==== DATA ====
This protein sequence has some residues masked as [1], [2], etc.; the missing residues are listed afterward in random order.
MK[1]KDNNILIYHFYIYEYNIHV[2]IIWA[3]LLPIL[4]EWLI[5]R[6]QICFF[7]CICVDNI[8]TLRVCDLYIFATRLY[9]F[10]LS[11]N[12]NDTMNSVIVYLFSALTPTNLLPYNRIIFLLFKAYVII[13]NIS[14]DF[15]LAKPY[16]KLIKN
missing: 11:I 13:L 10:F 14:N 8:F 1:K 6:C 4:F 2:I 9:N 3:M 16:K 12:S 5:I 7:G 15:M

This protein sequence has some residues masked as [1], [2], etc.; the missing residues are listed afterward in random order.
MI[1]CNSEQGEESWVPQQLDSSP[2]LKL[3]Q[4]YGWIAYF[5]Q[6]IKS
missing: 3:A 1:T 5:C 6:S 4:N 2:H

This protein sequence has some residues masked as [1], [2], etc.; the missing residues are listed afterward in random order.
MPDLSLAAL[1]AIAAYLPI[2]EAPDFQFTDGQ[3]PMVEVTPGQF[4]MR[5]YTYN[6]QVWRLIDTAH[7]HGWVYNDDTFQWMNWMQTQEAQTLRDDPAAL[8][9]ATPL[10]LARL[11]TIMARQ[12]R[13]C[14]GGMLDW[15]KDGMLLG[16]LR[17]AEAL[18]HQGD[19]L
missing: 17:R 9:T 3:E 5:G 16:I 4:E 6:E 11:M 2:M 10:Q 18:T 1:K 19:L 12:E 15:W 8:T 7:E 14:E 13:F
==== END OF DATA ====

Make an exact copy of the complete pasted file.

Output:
This protein sequence has some residues masked as [1], [2], etc.; the missing residues are listed afterward in random order.
MK[1]KDNNILIYHFYIYEYNIHV[2]IIWA[3]LLPIL[4]EWLI[5]R[6]QICFF[7]CICVDNI[8]TLRVCDLYIFATRLY[9]F[10]LS[11]N[12]NDTMNSVIVYLFSALTPTNLLPYNRIIFLLFKAYVII[13]NIS[14]DF[15]LAKPY[16]KLIKN
missing: 11:I 13:L 10:F 14:N 8:F 1:K 6:C 4:F 2:I 9:N 3:M 16:K 12:S 5:I 7:G 15:M

This protein sequence has some residues masked as [1], [2], etc.; the missing residues are listed afterward in random order.
MI[1]CNSEQGEESWVPQQLDSSP[2]LKL[3]Q[4]YGWIAYF[5]Q[6]IKS
missing: 3:A 1:T 5:C 6:S 4:N 2:H

This protein sequence has some residues masked as [1], [2], etc.; the missing residues are listed afterward in random order.
MPDLSLAAL[1]AIAAYLPI[2]EAPDFQFTDGQ[3]PMVEVTPGQF[4]MR[5]YTYN[6]QVWRLIDTAH[7]HGWVYNDDTFQWMNWMQTQEAQTLRDDPAAL[8][9]ATPL[10]LARL[11]TIMARQ[12]R[13]C[14]GGMLDW[15]KDGMLLG[16]LR[17]AEAL[18]HQGD[19]L
missing: 17:R 9:T 3:E 5:G 16:I 4:E 6:E 11:M 2:M 10:Q 18:T 1:K 19:L 12:E 15:W 8:T 7:E 14:E 13:F